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Second Piedmont Connect Gardens Walk

The Piedmont Recreation Department’s Walking on Wednesdays group was surprised last Wednesday when they gathered at the Exedra. The Piedmont Police Department was there in force. Was there a problem? Possibly their large numbers required a parade permit? No, Piedmont Police Chief Jeremy Bowers and a number of his officers were conducting a community outreach to share information on their programs, along with free coffee and bagels. The walkers were happy to see the officers, and get an extra bite of breakfast.

As the walkers assembled, Chief Bowers was asked to say a few words, which he did. He stressed the importance of community and how Piedmont benefits from it. He also said how appreciative he is of a new police dispatch facility that the City Council has recently approved.

The group was pleased to see Chief Bowers and the other officers, but they were not the reason that there was another large turnout of walkers at Exedra. A parade-permit worthy gathering of 40 members of the group and three of their K-9 best friends were ready for Hope Salzer of Piedmont Connect to give them an encore mini-tour of the group’s Healthy Landscapes 2021 Fall Front Garden Tour. Hope had taken the walkers to three of the tour’s fourteen gardens the prior Wednesday. However, the group wanted to see more, and Hope generously agreed to lead another walk. Piedmont Connect is a collaborative community organization supporting resident initiatives and city efforts to build a sustainable future, and Hope is a member of its Healthy Landscapes team.

The plan for the day was for Hope to take the walkers to four additional gardens in the south central part of Piedmont. The first destination was 250 La Salle Avenue. The group headed up Highland to Sheridan and Wildwood Avenues in a long line, through the Hall Fenway to Crocker Avenue. They walked up it and reassembled at the corner of Crocker and Lafayette Avenue. It was noted that Lafayette is one of those Piedmont streets that magically changes its name to La Salle in less than a quarter mile when it bounces off Woodland Way.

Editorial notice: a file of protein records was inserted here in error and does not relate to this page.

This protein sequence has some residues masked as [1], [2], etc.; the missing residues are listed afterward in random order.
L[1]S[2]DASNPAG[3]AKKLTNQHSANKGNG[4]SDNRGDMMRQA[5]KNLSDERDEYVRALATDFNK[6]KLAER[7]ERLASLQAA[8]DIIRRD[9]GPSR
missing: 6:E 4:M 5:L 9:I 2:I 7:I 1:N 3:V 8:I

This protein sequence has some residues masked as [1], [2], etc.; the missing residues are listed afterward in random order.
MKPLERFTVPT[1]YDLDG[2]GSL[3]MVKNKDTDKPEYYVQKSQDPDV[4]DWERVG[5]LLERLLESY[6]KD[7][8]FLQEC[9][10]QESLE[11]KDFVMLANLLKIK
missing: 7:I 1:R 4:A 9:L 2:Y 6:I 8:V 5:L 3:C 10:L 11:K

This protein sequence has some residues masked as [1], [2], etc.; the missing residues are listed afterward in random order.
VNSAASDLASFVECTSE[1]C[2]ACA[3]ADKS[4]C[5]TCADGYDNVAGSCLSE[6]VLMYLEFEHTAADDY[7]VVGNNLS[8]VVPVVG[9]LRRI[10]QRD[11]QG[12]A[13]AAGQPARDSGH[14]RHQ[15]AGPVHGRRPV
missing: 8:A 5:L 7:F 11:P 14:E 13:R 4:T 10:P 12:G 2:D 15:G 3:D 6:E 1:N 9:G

However, the group was not to see this street magic. They turned down Muir Avenue to get to La Salle, and then took a right to the garden at 250. It is a unique, steep, very natural garden; every inch packed with “succession planting” vegetation that provides color throughout the year. Additionally, all these plants absorb rain better than grass would, if we ever get rain again, thus reducing the danger of excessive runoff down the steep yard to the house. Even the car strip in front of the garden is covered with plants. The yard supports birds, insects, and other wildlife, but has also survived the deer that roam throughout the neighborhood and our city.